Sometimes I take the Host in the mouth, other times I take it in the hand. Mostly I take it in the mouth. That’s because of the strangeness of it, the good strangeness. I don’t generally let other people feed me, let alone grown men. Let alone priests.
So, this meal is not like other meals. It is a meal that challenges my desire to have control of what goes into me and how. In this meal, I like to feel I’ve surrendered something, that I’ve become vulnerable standing there at the foot of the altar with my mouth open, giving someone else the power to do what they will.
The other day, the younger priest at my church misfired in his attempt to give me communion. He’s not like the older priest, who sticks the wafer right in there, saliva be damned, germs be damned, all of it be damned.
The younger priest, who is a good man all told, worries about viruses and colds and the transmission of disease. And his hand wavers. He doesn’t want to get too close, the younger priest. Because of that, and surely without ever intending any harm, he has become a Host-chucker.
The other morning at Mass, he chucked it a little too hard. The Host bounced off of my outstretched tongue and went sailing. For a moment, the young priest’s physical instincts kicked in. He almost made a grab for the falling Host, trying to catch it before it fell.
Something held him at the last minute and he let it fall. There it was on the ground. “Oops,” he said, smiling weakly. Then he bent down, and picked it up, and tucked it into his robe somewhere. I never saw it again.
I wanted to go back into the sacristy after Mass and ask him about it. I wanted to discuss this episode of the fallen Host. I was curious about what happens to a consecrated but spoiled Host. It had been in my mouth, after all, for a fraction of a second.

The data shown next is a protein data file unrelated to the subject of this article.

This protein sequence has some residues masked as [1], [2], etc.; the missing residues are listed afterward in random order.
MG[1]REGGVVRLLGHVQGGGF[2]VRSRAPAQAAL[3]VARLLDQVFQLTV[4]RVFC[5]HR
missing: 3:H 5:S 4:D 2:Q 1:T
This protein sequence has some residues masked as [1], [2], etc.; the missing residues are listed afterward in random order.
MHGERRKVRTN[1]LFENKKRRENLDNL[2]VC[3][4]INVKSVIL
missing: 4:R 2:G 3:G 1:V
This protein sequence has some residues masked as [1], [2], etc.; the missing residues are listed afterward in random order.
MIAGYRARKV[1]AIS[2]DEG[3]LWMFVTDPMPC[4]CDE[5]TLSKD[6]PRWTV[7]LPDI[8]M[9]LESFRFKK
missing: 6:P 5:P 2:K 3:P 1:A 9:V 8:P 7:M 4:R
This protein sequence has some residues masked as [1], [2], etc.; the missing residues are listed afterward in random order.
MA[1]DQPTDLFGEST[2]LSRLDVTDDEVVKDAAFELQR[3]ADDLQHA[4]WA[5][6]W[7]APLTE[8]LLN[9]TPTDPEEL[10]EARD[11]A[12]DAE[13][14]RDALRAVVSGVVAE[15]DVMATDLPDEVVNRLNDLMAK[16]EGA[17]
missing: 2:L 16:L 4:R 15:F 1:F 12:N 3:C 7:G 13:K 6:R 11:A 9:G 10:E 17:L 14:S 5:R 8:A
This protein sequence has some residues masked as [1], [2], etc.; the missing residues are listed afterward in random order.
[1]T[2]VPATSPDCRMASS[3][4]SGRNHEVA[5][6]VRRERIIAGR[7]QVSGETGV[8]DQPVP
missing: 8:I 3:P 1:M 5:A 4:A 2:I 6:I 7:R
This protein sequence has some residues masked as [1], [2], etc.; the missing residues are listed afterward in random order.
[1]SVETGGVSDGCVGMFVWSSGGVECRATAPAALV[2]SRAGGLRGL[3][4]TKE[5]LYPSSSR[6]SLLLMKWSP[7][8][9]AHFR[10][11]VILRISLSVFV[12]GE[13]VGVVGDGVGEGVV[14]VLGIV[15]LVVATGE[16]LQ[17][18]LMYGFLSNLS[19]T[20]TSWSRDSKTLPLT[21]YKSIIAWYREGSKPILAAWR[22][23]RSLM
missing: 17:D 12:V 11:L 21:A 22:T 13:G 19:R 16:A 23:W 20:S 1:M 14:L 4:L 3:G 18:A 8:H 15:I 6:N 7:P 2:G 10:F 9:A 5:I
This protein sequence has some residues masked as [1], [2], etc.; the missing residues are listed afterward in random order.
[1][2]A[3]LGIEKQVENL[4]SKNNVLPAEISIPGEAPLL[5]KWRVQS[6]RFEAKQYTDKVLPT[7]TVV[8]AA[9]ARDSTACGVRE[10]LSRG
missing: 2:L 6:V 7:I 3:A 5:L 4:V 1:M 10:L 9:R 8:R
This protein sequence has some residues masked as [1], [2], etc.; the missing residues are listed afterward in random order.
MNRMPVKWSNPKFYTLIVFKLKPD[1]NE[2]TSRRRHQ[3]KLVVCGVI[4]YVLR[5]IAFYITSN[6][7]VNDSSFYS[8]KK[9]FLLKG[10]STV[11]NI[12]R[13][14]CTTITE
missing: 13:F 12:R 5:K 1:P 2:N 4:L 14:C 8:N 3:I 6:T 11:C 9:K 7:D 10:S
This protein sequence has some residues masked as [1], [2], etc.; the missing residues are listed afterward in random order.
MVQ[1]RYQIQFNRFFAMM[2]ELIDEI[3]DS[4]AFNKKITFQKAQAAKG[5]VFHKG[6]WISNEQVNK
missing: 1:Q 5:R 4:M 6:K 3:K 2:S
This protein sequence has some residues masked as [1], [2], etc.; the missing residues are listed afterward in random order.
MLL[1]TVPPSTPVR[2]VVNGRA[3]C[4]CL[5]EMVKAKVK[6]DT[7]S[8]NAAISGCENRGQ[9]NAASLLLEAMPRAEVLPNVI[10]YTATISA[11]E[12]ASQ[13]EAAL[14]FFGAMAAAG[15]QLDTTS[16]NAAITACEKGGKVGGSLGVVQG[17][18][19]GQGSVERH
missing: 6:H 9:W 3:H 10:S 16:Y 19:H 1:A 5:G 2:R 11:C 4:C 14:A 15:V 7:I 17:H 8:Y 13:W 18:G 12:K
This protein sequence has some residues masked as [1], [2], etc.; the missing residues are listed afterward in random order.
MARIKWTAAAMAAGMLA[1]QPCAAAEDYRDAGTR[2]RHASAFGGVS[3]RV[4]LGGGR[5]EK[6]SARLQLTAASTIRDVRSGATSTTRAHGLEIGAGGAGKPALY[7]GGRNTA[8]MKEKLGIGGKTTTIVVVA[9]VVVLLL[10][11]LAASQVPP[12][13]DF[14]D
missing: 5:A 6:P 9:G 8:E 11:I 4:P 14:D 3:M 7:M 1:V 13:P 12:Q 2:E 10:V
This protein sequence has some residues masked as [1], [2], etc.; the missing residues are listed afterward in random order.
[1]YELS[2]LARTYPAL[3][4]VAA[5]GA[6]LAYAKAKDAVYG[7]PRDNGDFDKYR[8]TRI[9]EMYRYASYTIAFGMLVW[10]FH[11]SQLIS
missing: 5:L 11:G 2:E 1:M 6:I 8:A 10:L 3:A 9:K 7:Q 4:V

The Host was mine. And then, it wasn’t. Just after it bounced out of my mouth, I looked at it there on the floor of the church. A panicky sort of thought invaded my mind: “What is that thing? What is it really? What do I believe that it is?”
That’s what I wanted to ask the young priest. “What happened to us out there?” I wanted to ask. “Has everything gone funny? Did we just prove, accidentally, that we have no idea what we are doing here, taking and giving communion?”
Instead, when mass was over, I walked back outside to the parking lot and got in my car. I drove the few minutes back home as I do every morning. I tried to forget.
A few days later, a book happened to fall into my hands. “Oh, did it,” you say to yourself knowingly, “did the book just fall into your hands, or were higher forces at play?” Well, I don’t know the answer to that. The book, you see, is by a Buddhist monk.
Why would God send me messages about the true nature of the Holy Wafer through the writings of a Zen Buddhist monk? I don’t know. I do know that this monk, Thich Nhat Hanh, seems to have a special relationship with Christ, strange as that may sound. He wrote a book called Living Buddha, Living Christ.
In that book, you will find the following words:
It is ironic that when mass is said today, many congregants are not called to mindfulness at all. They have heard the words so many times that they just feel a little distracted. This is exactly what Jesus was trying to overcome when he said, This is My body. This is My blood. When we are truly there, dwelling deeply in the present moment, we can see that the bread and the wine are really the Body and Blood of Christ and the priest’s words are truly the words of the Lord. The body of Christ is the body of God, the body of ultimate reality, the ground of all existence. We do not have to look anywhere else for it. It resides deep in our own being. The Eucharistic rite encourages us to be fully aware so that we can touch the body of reality in us. Bread and wine are not symbols. They contain the reality, just as we do.
Was that what lay helpless on the floor that day in church? Was it the “ultimate reality,” the “ground of all existence” lying on the ground?
I think that’s exactly what it was, and what it always is. “This is Holy Communion,” writes Thich Nhat Hanh, “to live in faith. When we practice this way, every meal is the Last Supper. In fact, we could call it the First Supper, because everything will be fresh and new.”
Sometimes it takes a mistake, a kink in the normal workings of the world, a Host dropped ingloriously on the floor, to draw attention to what is true.
The Image archive is supported in part by an award from the National Endowment for the Arts.
Written by: Morgan Meis
Morgan Meis is the critic-at-large for The Smart Set (thesmartset.com). He has a PhD in Philosophy and has written for n+1, The Believer, Harper’s Magazine, and The Virginia Quarterly Review. He won the Whiting Award in 2013. Morgan is also an editor at 3 Quarks Daily, and a winner of a Creative Capital | Warhol Foundation Arts Writers grant. A book of Morgan’s selected essays can be found here. He can be reached at firstname.lastname@example.org.